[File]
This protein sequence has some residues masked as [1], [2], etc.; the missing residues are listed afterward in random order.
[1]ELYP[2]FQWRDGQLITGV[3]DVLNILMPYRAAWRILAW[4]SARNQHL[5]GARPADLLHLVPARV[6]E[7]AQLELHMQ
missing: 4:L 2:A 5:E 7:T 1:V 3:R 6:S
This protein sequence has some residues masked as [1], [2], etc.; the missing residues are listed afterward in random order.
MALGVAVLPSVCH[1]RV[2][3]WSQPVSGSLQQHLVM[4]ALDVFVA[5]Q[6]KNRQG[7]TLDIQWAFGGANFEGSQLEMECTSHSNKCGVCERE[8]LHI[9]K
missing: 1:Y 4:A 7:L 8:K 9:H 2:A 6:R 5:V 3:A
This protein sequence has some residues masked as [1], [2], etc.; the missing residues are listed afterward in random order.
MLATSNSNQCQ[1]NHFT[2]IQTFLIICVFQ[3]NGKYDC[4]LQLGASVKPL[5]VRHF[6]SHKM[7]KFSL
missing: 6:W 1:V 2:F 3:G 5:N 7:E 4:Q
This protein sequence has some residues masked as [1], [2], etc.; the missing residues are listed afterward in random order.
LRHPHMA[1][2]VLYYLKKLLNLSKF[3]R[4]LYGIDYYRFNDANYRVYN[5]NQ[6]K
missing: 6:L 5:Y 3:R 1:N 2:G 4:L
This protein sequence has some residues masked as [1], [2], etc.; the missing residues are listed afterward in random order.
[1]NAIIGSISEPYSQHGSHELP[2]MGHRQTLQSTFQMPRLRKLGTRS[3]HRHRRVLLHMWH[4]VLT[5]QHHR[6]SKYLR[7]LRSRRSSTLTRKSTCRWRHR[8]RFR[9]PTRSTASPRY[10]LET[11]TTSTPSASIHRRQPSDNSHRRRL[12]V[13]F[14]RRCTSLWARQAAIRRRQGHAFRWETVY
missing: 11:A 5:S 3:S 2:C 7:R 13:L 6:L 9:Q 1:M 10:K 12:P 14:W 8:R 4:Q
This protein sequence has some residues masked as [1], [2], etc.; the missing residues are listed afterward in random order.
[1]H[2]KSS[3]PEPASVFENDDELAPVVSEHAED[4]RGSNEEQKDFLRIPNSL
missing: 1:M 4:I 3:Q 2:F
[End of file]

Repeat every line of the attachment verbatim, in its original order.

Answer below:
This protein sequence has some residues masked as [1], [2], etc.; the missing residues are listed afterward in random order.
[1]ELYP[2]FQWRDGQLITGV[3]DVLNILMPYRAAWRILAW[4]SARNQHL[5]GARPADLLHLVPARV[6]E[7]AQLELHMQ
missing: 4:L 2:A 5:E 7:T 1:V 3:R 6:S
This protein sequence has some residues masked as [1], [2], etc.; the missing residues are listed afterward in random order.
MALGVAVLPSVCH[1]RV[2][3]WSQPVSGSLQQHLVM[4]ALDVFVA[5]Q[6]KNRQG[7]TLDIQWAFGGANFEGSQLEMECTSHSNKCGVCERE[8]LHI[9]K
missing: 1:Y 4:A 7:L 8:K 9:H 2:A 6:R 5:V 3:A
This protein sequence has some residues masked as [1], [2], etc.; the missing residues are listed afterward in random order.
MLATSNSNQCQ[1]NHFT[2]IQTFLIICVFQ[3]NGKYDC[4]LQLGASVKPL[5]VRHF[6]SHKM[7]KFSL
missing: 6:W 1:V 2:F 3:G 5:N 7:E 4:Q
This protein sequence has some residues masked as [1], [2], etc.; the missing residues are listed afterward in random order.
LRHPHMA[1][2]VLYYLKKLLNLSKF[3]R[4]LYGIDYYRFNDANYRVYN[5]NQ[6]K
missing: 6:L 5:Y 3:R 1:N 2:G 4:L
This protein sequence has some residues masked as [1], [2], etc.; the missing residues are listed afterward in random order.
[1]NAIIGSISEPYSQHGSHELP[2]MGHRQTLQSTFQMPRLRKLGTRS[3]HRHRRVLLHMWH[4]VLT[5]QHHR[6]SKYLR[7]LRSRRSSTLTRKSTCRWRHR[8]RFR[9]PTRSTASPRY[10]LET[11]TTSTPSASIHRRQPSDNSHRRRL[12]V[13]F[14]RRCTSLWARQAAIRRRQGHAFRWETVY
missing: 11:A 5:S 3:S 2:C 7:R 13:L 6:L 9:Q 1:M 10:K 12:P 14:W 8:R 4:Q
This protein sequence has some residues masked as [1], [2], etc.; the missing residues are listed afterward in random order.
[1]H[2]KSS[3]PEPASVFENDDELAPVVSEHAED[4]RGSNEEQKDFLRIPNSL
missing: 1:M 4:I 3:Q 2:F